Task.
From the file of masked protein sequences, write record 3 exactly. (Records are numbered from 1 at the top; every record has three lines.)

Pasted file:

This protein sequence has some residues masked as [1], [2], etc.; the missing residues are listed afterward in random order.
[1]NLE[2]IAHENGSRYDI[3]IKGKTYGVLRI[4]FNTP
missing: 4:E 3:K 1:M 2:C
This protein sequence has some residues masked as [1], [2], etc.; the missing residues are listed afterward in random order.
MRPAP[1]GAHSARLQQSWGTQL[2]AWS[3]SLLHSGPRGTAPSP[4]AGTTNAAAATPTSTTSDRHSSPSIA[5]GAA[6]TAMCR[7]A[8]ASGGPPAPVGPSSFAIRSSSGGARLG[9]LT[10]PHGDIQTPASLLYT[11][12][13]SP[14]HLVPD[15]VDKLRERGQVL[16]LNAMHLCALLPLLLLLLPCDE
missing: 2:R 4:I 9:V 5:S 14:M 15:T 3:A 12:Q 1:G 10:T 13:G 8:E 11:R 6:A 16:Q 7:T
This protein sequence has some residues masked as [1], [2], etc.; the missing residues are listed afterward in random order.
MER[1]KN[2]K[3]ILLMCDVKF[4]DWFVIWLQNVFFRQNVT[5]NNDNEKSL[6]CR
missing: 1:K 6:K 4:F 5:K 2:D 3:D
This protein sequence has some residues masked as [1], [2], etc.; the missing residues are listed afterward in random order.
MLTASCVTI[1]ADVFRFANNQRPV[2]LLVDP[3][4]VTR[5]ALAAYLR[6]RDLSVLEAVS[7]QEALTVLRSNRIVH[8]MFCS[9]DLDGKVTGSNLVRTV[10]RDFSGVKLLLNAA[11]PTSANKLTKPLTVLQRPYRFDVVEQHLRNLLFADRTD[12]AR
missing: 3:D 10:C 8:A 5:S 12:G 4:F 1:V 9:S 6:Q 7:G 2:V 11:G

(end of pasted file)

This protein sequence has some residues masked as [1], [2], etc.; the missing residues are listed afterward in random order.
MER[1]KN[2]K[3]ILLMCDVKF[4]DWFVIWLQNVFFRQNVT[5]NNDNEKSL[6]CR
missing: 1:K 6:K 4:F 5:K 2:D 3:D